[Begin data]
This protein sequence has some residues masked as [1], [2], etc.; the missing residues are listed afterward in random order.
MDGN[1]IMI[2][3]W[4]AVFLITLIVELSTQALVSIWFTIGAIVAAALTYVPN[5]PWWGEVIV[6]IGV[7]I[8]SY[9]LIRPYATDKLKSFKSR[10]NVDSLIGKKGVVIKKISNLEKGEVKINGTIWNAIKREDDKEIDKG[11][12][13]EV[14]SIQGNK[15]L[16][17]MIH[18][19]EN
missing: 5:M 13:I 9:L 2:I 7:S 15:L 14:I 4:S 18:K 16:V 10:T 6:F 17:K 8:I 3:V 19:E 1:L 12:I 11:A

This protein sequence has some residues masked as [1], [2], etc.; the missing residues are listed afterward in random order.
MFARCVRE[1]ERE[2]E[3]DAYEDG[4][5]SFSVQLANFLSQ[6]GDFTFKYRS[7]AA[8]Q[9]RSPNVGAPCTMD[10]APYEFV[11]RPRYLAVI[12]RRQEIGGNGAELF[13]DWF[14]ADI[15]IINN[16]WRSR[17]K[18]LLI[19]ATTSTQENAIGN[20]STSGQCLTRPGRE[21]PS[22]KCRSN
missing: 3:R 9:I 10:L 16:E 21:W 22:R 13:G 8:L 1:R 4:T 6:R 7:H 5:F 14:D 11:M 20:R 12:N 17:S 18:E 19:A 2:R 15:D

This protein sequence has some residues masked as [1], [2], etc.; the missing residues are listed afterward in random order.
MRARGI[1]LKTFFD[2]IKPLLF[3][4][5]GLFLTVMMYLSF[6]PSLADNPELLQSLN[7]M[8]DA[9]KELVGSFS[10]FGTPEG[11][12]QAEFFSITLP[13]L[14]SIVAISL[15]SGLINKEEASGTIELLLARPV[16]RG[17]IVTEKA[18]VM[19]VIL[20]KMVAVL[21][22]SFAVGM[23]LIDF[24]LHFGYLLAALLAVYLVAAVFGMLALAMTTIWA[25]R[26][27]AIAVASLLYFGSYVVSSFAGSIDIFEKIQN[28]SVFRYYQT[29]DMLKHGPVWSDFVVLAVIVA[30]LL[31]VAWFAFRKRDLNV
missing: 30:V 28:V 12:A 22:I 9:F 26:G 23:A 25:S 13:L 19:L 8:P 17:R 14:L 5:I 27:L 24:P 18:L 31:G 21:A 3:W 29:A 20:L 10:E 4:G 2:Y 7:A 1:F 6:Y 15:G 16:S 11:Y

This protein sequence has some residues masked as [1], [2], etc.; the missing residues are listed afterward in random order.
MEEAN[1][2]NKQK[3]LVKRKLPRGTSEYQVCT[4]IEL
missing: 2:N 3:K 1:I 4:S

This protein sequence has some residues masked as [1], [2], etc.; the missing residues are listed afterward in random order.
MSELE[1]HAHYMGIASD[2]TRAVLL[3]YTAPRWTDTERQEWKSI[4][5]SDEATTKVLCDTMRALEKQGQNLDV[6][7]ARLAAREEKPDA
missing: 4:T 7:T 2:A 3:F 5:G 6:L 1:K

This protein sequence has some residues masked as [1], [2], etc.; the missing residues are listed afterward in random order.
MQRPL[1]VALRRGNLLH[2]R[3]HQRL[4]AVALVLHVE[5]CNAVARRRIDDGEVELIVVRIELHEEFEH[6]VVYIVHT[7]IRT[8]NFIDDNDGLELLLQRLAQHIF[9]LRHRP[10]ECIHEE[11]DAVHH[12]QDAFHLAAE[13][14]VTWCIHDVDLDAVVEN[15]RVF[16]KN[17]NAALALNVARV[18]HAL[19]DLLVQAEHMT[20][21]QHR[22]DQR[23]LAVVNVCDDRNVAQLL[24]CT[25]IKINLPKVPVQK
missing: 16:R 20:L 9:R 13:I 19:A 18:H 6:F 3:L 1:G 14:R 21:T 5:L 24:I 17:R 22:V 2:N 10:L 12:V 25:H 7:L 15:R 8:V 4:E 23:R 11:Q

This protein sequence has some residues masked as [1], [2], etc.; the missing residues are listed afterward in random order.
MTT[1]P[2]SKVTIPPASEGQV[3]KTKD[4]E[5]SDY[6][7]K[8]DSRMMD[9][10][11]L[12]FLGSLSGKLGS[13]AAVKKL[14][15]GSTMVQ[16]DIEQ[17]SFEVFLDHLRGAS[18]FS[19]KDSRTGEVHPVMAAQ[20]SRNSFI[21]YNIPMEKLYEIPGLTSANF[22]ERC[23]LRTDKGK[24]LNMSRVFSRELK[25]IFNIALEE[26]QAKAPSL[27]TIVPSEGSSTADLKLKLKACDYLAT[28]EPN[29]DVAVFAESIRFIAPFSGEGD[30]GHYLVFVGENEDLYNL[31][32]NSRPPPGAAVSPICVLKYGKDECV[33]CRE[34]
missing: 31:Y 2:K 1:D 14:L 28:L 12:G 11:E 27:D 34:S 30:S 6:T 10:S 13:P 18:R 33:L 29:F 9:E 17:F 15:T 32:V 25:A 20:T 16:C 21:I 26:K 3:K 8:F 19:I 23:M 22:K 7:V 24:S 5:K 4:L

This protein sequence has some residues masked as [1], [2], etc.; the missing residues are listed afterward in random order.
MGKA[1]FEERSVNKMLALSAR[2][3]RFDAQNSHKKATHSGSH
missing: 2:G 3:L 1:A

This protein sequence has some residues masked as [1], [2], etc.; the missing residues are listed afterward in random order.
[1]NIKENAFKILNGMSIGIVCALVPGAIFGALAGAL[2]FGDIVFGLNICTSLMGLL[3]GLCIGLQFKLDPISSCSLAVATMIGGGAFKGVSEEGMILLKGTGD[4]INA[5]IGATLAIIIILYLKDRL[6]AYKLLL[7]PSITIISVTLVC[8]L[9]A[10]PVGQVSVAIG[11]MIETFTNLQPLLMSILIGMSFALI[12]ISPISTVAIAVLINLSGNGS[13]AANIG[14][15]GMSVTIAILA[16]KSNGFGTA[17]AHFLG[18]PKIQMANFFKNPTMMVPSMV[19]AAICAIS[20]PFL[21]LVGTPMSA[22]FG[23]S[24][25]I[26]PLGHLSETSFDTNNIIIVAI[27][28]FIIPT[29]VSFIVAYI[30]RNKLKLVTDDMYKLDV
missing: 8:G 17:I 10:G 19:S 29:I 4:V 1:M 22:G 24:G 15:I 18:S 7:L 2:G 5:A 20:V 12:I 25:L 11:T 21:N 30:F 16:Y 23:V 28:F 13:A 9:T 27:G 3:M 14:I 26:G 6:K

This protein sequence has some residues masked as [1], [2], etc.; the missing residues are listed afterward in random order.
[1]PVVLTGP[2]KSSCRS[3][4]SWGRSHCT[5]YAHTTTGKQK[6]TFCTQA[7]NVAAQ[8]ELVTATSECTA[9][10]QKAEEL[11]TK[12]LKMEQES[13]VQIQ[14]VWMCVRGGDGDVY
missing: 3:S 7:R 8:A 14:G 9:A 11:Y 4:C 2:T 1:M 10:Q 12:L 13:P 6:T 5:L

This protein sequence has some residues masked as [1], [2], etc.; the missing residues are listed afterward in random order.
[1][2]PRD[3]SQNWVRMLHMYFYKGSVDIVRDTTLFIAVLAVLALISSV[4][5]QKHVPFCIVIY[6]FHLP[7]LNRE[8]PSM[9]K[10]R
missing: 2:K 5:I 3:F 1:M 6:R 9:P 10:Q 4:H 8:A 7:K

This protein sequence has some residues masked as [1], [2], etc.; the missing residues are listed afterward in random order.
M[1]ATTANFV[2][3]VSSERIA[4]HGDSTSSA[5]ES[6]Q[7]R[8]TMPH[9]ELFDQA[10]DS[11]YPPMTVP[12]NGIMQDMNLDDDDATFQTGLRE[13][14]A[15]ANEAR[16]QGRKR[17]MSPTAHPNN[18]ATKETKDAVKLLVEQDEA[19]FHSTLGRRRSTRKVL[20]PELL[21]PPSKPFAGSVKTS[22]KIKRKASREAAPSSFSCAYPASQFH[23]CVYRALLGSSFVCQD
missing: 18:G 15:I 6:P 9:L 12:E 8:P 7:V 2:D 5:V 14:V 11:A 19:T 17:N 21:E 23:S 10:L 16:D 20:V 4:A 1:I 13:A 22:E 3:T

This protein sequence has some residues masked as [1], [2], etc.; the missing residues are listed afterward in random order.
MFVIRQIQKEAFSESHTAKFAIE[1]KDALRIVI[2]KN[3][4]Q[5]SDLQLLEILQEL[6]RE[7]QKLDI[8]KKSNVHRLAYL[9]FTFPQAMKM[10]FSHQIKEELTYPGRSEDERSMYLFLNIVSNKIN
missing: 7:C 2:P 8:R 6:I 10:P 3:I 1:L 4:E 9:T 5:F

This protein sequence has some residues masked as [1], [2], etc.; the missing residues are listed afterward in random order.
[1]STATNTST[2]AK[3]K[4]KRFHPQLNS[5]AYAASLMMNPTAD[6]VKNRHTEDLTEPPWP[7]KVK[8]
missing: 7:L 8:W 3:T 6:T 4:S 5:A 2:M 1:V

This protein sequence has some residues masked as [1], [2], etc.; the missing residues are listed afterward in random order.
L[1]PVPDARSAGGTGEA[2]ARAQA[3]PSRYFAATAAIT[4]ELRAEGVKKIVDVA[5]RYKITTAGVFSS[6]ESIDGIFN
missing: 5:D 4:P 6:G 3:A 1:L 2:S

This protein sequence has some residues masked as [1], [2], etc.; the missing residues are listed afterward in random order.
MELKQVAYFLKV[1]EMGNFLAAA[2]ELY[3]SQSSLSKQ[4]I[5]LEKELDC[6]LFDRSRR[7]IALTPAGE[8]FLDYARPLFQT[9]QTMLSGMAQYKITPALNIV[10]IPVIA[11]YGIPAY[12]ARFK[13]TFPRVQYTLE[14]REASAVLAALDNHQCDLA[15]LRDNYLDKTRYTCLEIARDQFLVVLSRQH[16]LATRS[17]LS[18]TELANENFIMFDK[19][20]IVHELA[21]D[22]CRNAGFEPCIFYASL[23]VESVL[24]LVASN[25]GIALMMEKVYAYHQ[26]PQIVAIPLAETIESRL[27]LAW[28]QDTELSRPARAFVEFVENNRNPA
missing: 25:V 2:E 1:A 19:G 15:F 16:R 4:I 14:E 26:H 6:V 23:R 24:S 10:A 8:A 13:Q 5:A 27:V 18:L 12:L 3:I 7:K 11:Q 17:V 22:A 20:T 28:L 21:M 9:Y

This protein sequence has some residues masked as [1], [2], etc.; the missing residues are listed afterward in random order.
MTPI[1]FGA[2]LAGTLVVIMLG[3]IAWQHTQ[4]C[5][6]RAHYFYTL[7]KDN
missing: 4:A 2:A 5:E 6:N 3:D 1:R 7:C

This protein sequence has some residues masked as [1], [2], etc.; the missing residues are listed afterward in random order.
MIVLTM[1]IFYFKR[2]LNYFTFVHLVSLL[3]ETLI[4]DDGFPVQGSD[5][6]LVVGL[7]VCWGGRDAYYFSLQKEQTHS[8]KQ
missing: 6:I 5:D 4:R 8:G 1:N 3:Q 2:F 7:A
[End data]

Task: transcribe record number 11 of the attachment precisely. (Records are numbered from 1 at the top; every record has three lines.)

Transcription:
This protein sequence has some residues masked as [1], [2], etc.; the missing residues are listed afterward in random order.
[1][2]PRD[3]SQNWVRMLHMYFYKGSVDIVRDTTLFIAVLAVLALISSV[4][5]QKHVPFCIVIY[6]FHLP[7]LNRE[8]PSM[9]K[10]R
missing: 2:K 5:I 3:F 1:M 6:R 9:P 10:Q 4:H 8:A 7:K